Academic journal article The Catholic Historical Review

Orestes A. Brownson: American Religious Weathervane

Academic journal article The Catholic Historical Review

Orestes A. Brownson: American Religious Weathervane

Article excerpt

Orestes A. Brownson: American Religious Weathervane. By Patrick W. Carey. (Grand Rapids, Michigan: William B. Eerdmans Publishing Company. 2004. Pp. xx, 428. $28.00 paperback.)

Patrick W. Carey's new biography of Orestes Augustus Brownson is a shining example of how looking back at our past can illuminate our present. Brownson-characterized as a minor Transcendentalist in nineteenth-century literary anthologies-was one of the bright lights of mid-century Roman Catholicism.

Carey's work presents us with the first modern critical biography of Brownson, which supersedes Thomas Ryan's often unwieldy and uncritical tome (1976, reprinted 2000). What Carey brings to the reader is his decades-old fascination with Brownson, as well as his intimate knowledge of obscure corners of Brownsoniana.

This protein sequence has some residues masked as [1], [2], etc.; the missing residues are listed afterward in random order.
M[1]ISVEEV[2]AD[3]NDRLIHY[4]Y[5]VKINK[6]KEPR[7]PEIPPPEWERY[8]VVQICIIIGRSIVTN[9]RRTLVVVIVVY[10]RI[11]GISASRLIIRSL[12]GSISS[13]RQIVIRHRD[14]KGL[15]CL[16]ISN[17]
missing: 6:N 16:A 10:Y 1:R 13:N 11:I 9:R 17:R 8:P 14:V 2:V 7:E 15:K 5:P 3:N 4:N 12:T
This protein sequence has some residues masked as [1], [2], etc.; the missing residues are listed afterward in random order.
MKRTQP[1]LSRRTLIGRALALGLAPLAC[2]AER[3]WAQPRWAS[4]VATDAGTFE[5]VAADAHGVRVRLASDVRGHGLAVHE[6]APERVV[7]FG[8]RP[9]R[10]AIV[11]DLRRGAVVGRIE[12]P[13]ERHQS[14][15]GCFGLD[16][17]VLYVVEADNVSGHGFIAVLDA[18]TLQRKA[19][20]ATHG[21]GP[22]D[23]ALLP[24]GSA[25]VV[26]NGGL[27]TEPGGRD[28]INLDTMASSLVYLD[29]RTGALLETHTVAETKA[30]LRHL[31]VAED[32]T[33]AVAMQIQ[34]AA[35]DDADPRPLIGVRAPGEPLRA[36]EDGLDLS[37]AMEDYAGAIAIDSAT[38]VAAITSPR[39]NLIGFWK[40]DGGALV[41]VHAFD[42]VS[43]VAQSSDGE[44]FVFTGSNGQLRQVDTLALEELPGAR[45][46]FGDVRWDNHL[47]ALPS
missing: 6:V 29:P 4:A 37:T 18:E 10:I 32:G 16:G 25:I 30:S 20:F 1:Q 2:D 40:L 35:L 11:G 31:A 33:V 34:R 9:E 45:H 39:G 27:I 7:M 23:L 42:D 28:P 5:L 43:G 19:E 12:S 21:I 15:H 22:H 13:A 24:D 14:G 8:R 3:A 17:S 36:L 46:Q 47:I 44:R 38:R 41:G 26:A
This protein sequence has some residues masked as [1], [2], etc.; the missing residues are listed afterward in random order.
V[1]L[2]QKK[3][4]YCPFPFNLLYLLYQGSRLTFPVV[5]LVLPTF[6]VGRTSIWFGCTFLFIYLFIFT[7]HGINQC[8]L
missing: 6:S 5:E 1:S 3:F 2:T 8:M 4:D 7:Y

Vermont-born of a Presbyterian family, Brownson converted amid widespread publicity after his tortuous journey through a variety of affiliations, both denominational and philosophical. His 1857 autobiography, The Convert, illustrated this movement toward conversion to Catholicism. Carey's monograph reminds the reader that Brownson came-of-age in the "burned-over district" of upstate New York. This places Brownson in the thick of the ferment of the religious revivalism and experimentation, as described in Whitney Cross's The Burned-Over District: The Social and Intellectual History of Enthusiastic Religion in Western New York 1800-1850. Not only was Brownson affected by the momentary waves of religious fervor, but this also had a major impact on his own long-term religious search.

Brownson was received into the Church at a time when Catholics such as fellow-convert Isaac Hecker, Roger Brooke Taney, Bishop John England of Charleston, and Archbishop John Hughes of New York-a sometime nemesis of Brownson-were advocating and promoting a more strapping and assertive form of Catholicism, at a time during which floods of Irish Catholic immigrants were coming to America. Once in the Church, he had found his home, and was sought out by religious and political thinkers alike, including Edward Sorin (founder of the University of Notre Dame) and Senator John C. Calhoun.

Carey presents us with the paradox of Brownson as a "religious weathervane. …

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